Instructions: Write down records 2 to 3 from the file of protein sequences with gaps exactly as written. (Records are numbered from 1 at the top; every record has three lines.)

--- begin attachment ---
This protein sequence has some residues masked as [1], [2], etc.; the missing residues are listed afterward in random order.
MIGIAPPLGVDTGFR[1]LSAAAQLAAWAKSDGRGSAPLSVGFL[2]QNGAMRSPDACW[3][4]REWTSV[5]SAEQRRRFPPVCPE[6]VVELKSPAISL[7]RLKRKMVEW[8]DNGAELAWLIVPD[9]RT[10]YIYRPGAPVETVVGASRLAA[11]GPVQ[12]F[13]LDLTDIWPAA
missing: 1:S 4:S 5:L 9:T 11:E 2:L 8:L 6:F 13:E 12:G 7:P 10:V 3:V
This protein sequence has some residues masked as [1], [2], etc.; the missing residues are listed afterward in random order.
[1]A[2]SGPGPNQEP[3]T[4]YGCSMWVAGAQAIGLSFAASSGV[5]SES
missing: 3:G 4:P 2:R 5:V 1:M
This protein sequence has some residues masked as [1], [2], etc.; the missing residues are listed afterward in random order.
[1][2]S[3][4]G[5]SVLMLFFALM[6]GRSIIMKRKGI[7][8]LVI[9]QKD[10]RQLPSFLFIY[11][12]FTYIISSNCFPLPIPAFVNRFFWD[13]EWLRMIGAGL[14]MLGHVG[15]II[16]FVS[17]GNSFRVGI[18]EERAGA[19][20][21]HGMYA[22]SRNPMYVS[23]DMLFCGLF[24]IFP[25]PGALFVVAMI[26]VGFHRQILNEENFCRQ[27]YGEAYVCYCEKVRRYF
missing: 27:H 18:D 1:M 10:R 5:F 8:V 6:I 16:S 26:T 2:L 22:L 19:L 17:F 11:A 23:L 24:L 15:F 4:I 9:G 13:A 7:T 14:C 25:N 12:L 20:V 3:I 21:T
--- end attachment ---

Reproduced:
This protein sequence has some residues masked as [1], [2], etc.; the missing residues are listed afterward in random order.
[1]A[2]SGPGPNQEP[3]T[4]YGCSMWVAGAQAIGLSFAASSGV[5]SES
missing: 3:G 4:P 2:R 5:V 1:M
This protein sequence has some residues masked as [1], [2], etc.; the missing residues are listed afterward in random order.
[1][2]S[3][4]G[5]SVLMLFFALM[6]GRSIIMKRKGI[7][8]LVI[9]QKD[10]RQLPSFLFIY[11][12]FTYIISSNCFPLPIPAFVNRFFWD[13]EWLRMIGAGL[14]MLGHVG[15]II[16]FVS[17]GNSFRVGI[18]EERAGA[19][20][21]HGMYA[22]SRNPMYVS[23]DMLFCGLF[24]IFP[25]PGALFVVAMI[26]VGFHRQILNEENFCRQ[27]YGEAYVCYCEKVRRYF
missing: 27:H 18:D 1:M 10:R 5:F 8:V 6:I 16:S 26:T 2:L 22:L 19:L 17:F 11:A 23:L 24:L 15:F 4:I 9:G 13:A 7:T 14:C 25:N 12:L 20:V 3:I 21:T